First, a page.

Foroohar got right to work, describing Thatcher as a “very divisive character” and a “very, very polarizing figure.” Ifill asked her if there are presently any heirs to Thatcher’s world view, and Foroohar responded that Thatcher’s heirs reside in the developing world and emerging markets. These countries are at a stage where Thatcher’s ideas of privatization and free markets can help them, according to Foroohar.
Any time you see an establishment press reporter fail to use quotation marks in characterizing something said by a subject of his or her report, be on the lookout for misdirection, misinterpretation, and downright distortion, especially if the person is a conservative or Republican. A story at Politico by Donovan Slack early this afternoon about the reactions of House Speaker John Boehner and Senate Minority Leader Mitch McConnell to President Obama's budget is a case in point. Slack pretended that Boehner said something he simply did not say.
Slack wrote: "House Speaker John Boehner hit President Obama's budget for failing to cut enough spending while Senate Minority Leader Mitch McConnell dismissed it as 'just another left-wing wish list.'" Slack didn't quote Boehner. Boehner didn't come anywhere close to saying what Slack claims he said, as seen in the complete text of the Speaker's statement (video is at the link) following the jump:
President Obama’s budget is finally out -- a mere 65 days late -- and it’s loaded with tax increases.
At yesterday’s press briefing, White House flack-in-chief Jay Carney admitted that middle class tax increases were coming. But if a tree falls in the woods, does anyone hear it? Major media outlets like the New York Times, Los Angeles Times, Washington Post, and sadly even the Wall Street Journal failed to mention this aspect in their coverage of the budget’s unveiling today. Here's the relevant exchange from the April 9 briefing (emphasis mine):
Karen Finney’s days as a Democratic National Committee spokeswoman are over, but you would never know that by listening to her speak in her current role as MSNBC contributor. On Saturday’s Weekends with Alex Witt, Finney essentially reprised her role as DNC press secretary during a discussion with former Rep. Tom Davis (R-Va.) about President Obama’s proposed budget.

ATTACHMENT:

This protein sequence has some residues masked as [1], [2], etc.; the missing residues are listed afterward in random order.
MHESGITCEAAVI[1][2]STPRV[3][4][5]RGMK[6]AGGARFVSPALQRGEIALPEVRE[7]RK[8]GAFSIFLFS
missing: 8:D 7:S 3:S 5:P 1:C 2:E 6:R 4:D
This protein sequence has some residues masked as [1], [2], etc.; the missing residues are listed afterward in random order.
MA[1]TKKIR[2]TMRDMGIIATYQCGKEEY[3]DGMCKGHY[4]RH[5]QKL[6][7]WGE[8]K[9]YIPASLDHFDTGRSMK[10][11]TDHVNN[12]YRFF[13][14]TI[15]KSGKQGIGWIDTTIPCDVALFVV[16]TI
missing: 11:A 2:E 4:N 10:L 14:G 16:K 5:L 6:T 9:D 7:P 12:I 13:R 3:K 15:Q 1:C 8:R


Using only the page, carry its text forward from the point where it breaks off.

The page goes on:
Host Alex Witt asked Finney how tough it would be for the president to get his own party on board with his budget proposal, given that many Democrats are upset about the proposed cuts to Medicare and Social Security. Finney ignored the question, instead using it as a chance to attack House Speaker John Boehner and the GOP. “I think [Boehner’s] reaction basically showed that Republicans are not at all sincere about wanting to work with the president. They won't accept the balanced approach," she groused. [Video below. MP3 audio here.]
While most regular people don’t really know or care who he is, Rupert Murdoch is among a small handful of individuals who is most despised by the far left in this country. Unlike many others, he also has the great distinction of being loathed by exponents of socialism worldwide.
After reading (or watching) the speech which he recently gave to an Australian think tank called the Institute of Public Affairs about the moral superiority of free markets, it’s not hard to see why those who would enslave markets because they believe them to be based on greed would despise Murdoch, especially since he has the absolute temerity to dare to own newspapers, movie studios, and television channels across the globe.